How to Transfer Property Title When Death Occurs

By Maggie Lourdes

There are different ways to transfer a decedent's property. The way a person holds property title determines the steps for its transfer after death. Sometimes a probate court case must be opened to convey a decedent's property. Trusts and joint ownership with survivorship rights can avoid the need for probate. State laws generally control the transfer of a decedent's property. Therefore, required actions can vary in different states.

There are different ways to transfer a decedent's property. The way a person holds property title determines the steps for its transfer after death. Sometimes a probate court case must be opened to convey a decedent's property. Trusts and joint ownership with survivorship rights can avoid the need for probate. State laws generally control the transfer of a decedent's property. Therefore, required actions can vary in different states.

Probate Transfers

Many people use wills to transfer their property to named heirs after death. A will appoints an executor who is granted power by a probate judge to carry out the decedent's last wishes. An intestate estate occurs when a decedent left no will or other estate plans in place. A probate judge names an executor to transfer the decedent's property pursuant to state law. Intestate property is generally transferred to a decedent's spouse, children or next closest relatives.

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Trust Transfers

Trusts are popular estate planning tools because they avoid probate courts. A trust directs a decedent's property to be transferred to named beneficiaries after the trust maker's death. A trustee has the power to transfer property according to the terms of the trust. A trustee can sign real estate deeds, liquidate financial accounts and distribute the trust's property. Avoiding probate by transferring property to a trust is simple and cost-effective.

Real Estate Joint Tenancies

Real estate title held by a married couple is called a tenancy by the entirety. Unmarried parties can own real estate as joint tenants. Real estate is automatically transferred to surviving joint tenants and spouses when their co-owners die. Generally, a joint tenant or spouse must record a death certificate at the register of deeds in the county in which the property is located. No probate proceedings are required to transfer real estate to a spouse or joint tenant.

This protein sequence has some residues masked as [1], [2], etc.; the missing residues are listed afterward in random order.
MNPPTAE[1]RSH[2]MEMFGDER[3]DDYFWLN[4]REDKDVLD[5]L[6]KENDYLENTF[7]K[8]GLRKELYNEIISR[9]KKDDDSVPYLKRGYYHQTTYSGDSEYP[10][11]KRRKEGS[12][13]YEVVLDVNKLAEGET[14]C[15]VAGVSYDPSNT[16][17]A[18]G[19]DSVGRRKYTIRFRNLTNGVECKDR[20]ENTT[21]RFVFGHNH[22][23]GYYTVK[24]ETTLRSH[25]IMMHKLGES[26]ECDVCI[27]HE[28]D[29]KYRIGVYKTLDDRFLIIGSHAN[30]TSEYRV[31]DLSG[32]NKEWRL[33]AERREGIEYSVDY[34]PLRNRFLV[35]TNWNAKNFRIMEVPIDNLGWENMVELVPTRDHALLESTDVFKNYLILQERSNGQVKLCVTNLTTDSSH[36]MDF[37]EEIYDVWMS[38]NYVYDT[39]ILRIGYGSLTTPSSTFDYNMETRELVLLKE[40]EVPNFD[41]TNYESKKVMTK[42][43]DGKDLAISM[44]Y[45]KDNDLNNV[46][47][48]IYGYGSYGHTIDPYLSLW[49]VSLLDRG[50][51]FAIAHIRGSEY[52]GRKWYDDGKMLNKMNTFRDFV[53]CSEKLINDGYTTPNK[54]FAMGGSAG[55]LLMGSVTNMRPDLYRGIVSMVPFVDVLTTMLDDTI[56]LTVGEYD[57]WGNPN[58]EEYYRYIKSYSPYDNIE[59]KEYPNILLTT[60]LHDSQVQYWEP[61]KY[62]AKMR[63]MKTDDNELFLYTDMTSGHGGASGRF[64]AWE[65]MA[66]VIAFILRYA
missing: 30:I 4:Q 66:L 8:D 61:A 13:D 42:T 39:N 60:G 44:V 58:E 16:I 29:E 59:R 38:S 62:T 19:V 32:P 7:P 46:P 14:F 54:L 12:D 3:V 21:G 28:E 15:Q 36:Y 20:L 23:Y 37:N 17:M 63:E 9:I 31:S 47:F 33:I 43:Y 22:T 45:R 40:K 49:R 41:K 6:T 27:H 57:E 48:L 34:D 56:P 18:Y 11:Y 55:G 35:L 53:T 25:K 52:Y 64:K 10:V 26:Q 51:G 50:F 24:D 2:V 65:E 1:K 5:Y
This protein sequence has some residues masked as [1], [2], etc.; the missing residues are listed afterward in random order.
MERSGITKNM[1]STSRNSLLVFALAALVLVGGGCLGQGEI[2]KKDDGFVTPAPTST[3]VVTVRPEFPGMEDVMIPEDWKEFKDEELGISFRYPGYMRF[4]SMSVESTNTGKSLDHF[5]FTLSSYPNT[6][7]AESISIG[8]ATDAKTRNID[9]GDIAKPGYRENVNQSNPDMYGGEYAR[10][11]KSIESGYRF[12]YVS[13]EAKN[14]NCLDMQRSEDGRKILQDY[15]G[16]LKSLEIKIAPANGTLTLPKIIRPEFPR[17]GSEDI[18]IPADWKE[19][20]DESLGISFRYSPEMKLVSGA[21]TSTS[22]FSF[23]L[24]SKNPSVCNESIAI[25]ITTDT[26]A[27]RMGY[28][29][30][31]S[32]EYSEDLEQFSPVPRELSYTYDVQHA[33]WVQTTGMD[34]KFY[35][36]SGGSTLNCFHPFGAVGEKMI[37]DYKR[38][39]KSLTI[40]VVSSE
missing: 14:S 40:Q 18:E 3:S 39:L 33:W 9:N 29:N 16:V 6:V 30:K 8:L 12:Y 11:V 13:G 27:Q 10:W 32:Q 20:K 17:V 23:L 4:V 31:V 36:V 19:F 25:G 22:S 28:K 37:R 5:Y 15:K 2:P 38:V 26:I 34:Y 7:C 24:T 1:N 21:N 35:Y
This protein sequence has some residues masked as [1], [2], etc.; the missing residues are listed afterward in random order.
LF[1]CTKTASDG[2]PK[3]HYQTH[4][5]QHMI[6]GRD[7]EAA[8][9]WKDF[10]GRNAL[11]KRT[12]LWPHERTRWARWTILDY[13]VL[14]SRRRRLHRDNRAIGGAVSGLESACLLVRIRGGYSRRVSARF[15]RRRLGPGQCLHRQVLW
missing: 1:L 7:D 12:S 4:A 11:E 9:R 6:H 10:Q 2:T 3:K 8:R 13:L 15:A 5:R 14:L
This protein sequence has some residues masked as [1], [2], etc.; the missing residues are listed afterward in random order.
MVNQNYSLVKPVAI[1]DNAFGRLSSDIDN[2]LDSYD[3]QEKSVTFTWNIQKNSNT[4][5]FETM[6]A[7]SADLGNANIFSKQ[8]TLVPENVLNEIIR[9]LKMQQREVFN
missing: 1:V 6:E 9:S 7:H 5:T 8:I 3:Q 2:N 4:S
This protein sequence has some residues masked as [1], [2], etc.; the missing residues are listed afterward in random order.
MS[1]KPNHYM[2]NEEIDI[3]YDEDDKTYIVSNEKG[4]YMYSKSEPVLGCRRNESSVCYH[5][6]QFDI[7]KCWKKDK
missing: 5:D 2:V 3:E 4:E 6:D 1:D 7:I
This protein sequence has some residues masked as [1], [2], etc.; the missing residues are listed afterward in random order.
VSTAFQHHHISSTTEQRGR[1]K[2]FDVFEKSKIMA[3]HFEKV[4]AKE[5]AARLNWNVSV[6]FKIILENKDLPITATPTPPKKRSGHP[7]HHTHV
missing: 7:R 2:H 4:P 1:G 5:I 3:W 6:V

Totten Trusts and Financial Accounts

A payable on death (POD) account, also called a Totten trust, names a beneficiary to receive account assets when the account owner dies. A POD account is transferred to the beneficiary when the account holder's death certificate is presented to the financial institution. POD accounts are used by banks as well as investment and brokerage firms. POD accounts are simple to set up — no formal, written trust agreement is required — and they avoid the costs and delays associated with probate courts.

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Inheritance Rights After a Death

References

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The Advantages of Changing a Bank Account Title to a Living Trust

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How to Avoid Illinois Probate Court

Probate is the process of settling a decedent’s debts, using his assets, and distributing what remains to his beneficiaries. The process is overseen by a court and can delay the distribution of assets to heirs as well as be expensive. In Illinois, the estate includes all assets the decedent solely-owned at the time of his death along with any outstanding debts owed to him and any property owned as a tenant in common. In Illinois, a "small" estate -- currently valued at less than $100,000 -- that includes no real estate and has no outstanding debts against it does not have to be probated. For larger estates, there are other ways for all or part of an estate to avoid the probate process.

Does a Will Override a Joint Account?

Married couples often have joint bank accounts, and it’s not uncommon for elderly parents to share an account with an adult child who helps them pay their bills. When one account holder on a joint account dies, the surviving account holder generally receives whatever money was available in the account at the time of the other holder’s death. This transfer of cash happens outside the scope of the decedent's will; therefore, the will cannot direct how the money may pass.

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